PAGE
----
- SPECIAL REPORTS
- THE MAGAZINE
Javad GNSS has completed the design, made prototypes and tested those prototypes. Preproduction units will be released for public tests in October, followed by mass production. High-precision receivers for positioning applications are expected to go to market by November 2011 and precision timing devices by March 2012.
“I have said from the beginning that this interference issue will be resolved as soon as smart engineers like Javad Ashjaee put their minds to it. With this new system, Mr. Ashjaee makes another mark for himself as a cutting edge pioneer in the precision GPS industry, a field he has helped shape for more than 30 years,” said Sanjiv Ahuja, chairman and chief executive officer of LightSquared.
“This breakthrough is a final step toward LightSquared’s goal of building a nationwide wireless network that will bring lower prices and better service to Americans from coast to coast.”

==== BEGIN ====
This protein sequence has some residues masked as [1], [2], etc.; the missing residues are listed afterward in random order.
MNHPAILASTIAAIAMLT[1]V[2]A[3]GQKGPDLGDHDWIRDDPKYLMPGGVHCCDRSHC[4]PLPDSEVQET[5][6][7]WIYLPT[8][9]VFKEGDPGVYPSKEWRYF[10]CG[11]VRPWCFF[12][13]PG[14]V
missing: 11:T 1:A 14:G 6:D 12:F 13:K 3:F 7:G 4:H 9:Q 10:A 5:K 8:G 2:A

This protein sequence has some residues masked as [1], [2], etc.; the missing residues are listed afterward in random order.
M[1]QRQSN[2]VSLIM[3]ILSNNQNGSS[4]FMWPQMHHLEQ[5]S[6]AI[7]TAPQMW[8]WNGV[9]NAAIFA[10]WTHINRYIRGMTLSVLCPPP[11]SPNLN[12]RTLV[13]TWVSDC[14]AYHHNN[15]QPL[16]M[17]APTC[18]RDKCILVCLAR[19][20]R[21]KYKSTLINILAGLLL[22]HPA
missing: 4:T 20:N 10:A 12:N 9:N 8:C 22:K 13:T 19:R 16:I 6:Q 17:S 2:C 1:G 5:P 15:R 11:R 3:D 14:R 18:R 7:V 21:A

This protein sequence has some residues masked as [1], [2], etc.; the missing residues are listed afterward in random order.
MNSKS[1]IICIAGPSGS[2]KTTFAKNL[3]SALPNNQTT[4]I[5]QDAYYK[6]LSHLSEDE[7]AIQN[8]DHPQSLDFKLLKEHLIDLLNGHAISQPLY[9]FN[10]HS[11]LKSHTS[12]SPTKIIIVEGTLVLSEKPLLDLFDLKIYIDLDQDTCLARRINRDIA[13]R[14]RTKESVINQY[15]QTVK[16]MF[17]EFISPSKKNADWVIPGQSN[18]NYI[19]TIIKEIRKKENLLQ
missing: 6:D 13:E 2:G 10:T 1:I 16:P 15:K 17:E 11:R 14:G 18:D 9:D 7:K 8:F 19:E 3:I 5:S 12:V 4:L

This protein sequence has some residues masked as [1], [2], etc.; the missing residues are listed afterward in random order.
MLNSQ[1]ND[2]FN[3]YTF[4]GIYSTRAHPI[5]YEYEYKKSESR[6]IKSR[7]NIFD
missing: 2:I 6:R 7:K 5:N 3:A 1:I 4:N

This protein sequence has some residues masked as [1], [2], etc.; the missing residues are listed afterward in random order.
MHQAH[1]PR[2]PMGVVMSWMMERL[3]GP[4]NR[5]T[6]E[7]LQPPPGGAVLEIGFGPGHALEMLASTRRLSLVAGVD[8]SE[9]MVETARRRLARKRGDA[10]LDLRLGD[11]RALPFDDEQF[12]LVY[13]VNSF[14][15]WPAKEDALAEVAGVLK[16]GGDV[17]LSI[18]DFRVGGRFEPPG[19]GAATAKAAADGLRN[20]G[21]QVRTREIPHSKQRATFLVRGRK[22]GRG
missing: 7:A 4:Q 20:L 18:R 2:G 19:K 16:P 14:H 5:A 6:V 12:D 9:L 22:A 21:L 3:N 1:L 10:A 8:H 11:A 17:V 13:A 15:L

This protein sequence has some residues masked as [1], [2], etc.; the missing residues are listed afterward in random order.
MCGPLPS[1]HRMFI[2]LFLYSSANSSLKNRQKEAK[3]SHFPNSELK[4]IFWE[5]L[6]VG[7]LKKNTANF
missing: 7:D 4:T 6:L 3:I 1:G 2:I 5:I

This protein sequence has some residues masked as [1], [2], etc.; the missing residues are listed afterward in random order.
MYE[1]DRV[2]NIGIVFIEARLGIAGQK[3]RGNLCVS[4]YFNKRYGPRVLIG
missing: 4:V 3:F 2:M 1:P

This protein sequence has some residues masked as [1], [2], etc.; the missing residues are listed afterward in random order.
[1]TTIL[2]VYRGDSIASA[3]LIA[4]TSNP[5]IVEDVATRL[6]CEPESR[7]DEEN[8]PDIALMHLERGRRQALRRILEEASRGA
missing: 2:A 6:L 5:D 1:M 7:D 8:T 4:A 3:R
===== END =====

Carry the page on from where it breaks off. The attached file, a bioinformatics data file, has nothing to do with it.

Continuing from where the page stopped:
To develop the technology, Javad GNSS took its existing flagship receivers and reconfigured the filters and linear amplifiers to make them completely compatible with LightSquared’s bottom 10 MHz of spectrum. According to LightSquared, it was a very simple and inexpensive process and was developed in a matter of days. The additional cost for this technology is not expected to increase the selling price of the device to the customer.
“This interference problem is not a difficult one to solve, once you decide to solve it,’’ said Javad GNSS founder Javad Ashjaee. “We’ve begun manufacturing preproduction models and expect to have 25 available within two weeks – we are not talking in hypotheticals here.’’
“The truth is that high precision GPS users have a wide range of interference issues to contend with – from congested frequencies to intentional jamming. LightSquared made this problem much easier to solve by moving to spectrum farther away from the core GPS frequencies. As LightSquared’s spectrum neighbor, it’s our obligation to build a wall between our spectrum and LightSquared’s. My filter accomplishes that goal,’’ said Ashjaee. “Good fences make good neighbors.’’
“The tests conducted so far by the GPS industry did not take into account the GPS modernization plan that is in place,” he continued. “Since we have demonstrated that LightSquared can certainly coexist with the current GPS satellite signals, the coexistence will be even stronger when the new GPS satellites with modern L1C, L2C and L5 un-encrypted codes are launched.”
For more information about LightSquared, visit www.lightsquared.com. For more information about Javad GNSS, visit www.javad.com/gnss.